Sitting at the side of his hospital bed, surrounded by the wires and sounds of the machines keeping him alive, Theresa Keenan watched as her eldest son Matthew’s life slipped away.
Mrs Keenan is experiencing the most unimaginable pain and heartache that no mother should ever have to go through as the 34-year-old father-of-three and healthy football coach succumbed to the devastating effects of Covid at Bradford Royal Infirmary on Sunday evening.
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Mr Keenan, described by family and friends as having “a heart of gold”, had been admitted to hospital earlier this month with what he thought was a kidney infection.
It was not until he got to hospital he was told he had Covid and was placed on oxygen to help him breathe.
When this didn’t work he was placed into an induced coma but died after a week in the intensive care unit.
‘You need to get the jab’
Speaking to The Yorkshire Post Mrs Keenan said: “The main reason why I’m willing to talk to you about this now is because of all these people saying they won’t have Covid jab.
"If they had to see and watch what I went through this past week, they would quickly change their mind.
"I would urge anybody to get it, and I've just been telling all of Matthew's friends and everybody 'you do need to get that jab'.
"You do need it because I would not want any other mother to go through what I am having to go through now."
‘No underlying health conditions’
Mrs Keenan said her son had not had his vaccination against Covid and had been sceptical about the virus before his own diagnosis.
"He never mentioned to me that he had been invited to go for his jab, but Matthew, like a lot of young people, think they are invincible and that it will only happen to older people," she said.
"There was nothing wrong with him before this, he had no underlying health conditions. Out of everyone Matthew would have been the last person you would have thought something like this would have happened to."
‘I hoped he would turn a corner’
Mr Keenan's battle with the virus was highlighted earlier this month by a doctor at Bradford Teaching Hospitals, showing how he was being treated for Covid after admitting he was sceptical about the vaccine.
With his permission, Dr Leanne Cheyne, a lung specialist at Bradford Teaching Hospitals, shared his picture and experience to raise awareness of how the virus can target anyone of any age, only for her post on Twitter to be met with a barrage of abuse and further scepticism from anti-vaxxers.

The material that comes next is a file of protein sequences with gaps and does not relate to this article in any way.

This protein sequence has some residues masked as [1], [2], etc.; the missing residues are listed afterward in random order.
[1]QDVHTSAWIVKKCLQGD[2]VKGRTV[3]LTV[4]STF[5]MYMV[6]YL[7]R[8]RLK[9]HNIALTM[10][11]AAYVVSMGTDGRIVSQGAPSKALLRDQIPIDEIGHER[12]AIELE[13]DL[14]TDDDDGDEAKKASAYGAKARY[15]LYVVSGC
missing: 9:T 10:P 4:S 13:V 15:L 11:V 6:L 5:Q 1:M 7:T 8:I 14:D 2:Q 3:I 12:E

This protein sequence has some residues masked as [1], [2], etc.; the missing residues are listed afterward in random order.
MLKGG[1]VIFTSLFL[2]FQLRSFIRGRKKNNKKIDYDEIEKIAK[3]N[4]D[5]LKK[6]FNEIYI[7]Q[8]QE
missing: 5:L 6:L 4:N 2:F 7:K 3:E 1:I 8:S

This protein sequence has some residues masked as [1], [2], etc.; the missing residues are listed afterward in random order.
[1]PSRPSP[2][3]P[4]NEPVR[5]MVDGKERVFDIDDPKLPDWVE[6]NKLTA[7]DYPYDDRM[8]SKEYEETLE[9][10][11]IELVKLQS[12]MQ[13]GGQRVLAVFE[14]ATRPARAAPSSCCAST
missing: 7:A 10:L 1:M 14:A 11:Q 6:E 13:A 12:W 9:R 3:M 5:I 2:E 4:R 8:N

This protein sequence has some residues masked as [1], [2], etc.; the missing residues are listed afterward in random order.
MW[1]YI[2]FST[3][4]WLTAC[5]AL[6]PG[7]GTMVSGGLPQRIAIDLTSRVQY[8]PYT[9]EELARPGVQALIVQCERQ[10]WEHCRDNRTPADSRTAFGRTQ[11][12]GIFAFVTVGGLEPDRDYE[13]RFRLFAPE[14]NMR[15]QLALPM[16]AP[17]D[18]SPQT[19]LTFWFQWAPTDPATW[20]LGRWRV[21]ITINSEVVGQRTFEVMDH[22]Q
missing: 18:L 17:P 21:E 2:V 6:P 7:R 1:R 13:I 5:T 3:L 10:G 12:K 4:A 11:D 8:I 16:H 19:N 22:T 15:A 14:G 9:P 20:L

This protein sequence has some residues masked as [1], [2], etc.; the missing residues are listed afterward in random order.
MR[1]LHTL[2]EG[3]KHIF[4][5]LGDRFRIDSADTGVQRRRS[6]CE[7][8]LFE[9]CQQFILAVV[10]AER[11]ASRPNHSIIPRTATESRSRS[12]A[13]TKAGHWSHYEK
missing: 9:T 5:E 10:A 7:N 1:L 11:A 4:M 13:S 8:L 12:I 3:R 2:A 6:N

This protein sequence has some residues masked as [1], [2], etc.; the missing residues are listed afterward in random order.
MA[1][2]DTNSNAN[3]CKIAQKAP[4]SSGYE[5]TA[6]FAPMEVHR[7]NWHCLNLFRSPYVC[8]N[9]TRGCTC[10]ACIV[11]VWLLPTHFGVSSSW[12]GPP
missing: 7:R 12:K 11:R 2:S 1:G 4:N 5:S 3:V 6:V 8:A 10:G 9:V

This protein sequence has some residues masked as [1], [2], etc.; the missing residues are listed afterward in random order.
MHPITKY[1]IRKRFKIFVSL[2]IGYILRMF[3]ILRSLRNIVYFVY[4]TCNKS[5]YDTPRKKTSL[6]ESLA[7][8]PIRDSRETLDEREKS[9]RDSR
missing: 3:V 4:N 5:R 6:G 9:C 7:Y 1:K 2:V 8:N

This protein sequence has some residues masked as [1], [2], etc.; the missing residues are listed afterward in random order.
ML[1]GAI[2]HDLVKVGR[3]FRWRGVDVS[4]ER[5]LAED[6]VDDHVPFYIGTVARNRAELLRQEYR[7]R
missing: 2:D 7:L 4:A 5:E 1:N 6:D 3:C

The post was shared and reached thousands across the globe.
Taking to social media on Tuesday evening, Dr Cheyne said: "When Matthew and I spoke about the original tweet we hoped to reach some of Bradford. Never did we think it would reach worldwide and to so many people.
"I’ve followed his progress on ICU, hoping each day he would turn a corner, wanting to scream and shout at the people that said we were lying or who wrote derogatory comments about Matthew in his last few days of life.
"I was devastated to hear about this death and send my sincere condolences to his family, friends and most of all his children. #RIPMatthew #GetVaccinated #GrabAJab."
Mrs Keenan added: "He didn't do that picture for publicity, he didn't do it for himself. He just wanted to make people aware."
His younger brother Thomas Keenan said: "He wasn't the kind of person to preach to anyone but he just wanted people to know how serious it was."
‘Heart of gold’
Born in Bradford, Mr Keenan soon became a keen football fan like his father Terry and was an avid supporter of Liverpool FC. He was also a football coach for Station FC.
His younger brother Thomas said: "He had a heart of gold and once you met him you had a friend for life.
"No one had anything bad to say about him. He would do absolutely anything for anyone. All you had to do was ask."
Mr Keenan leaves behind three children - Ashlee, 14, Bobby Gerrard, 10, and Terry-Lee Suarez - named after the Liverpool football players.
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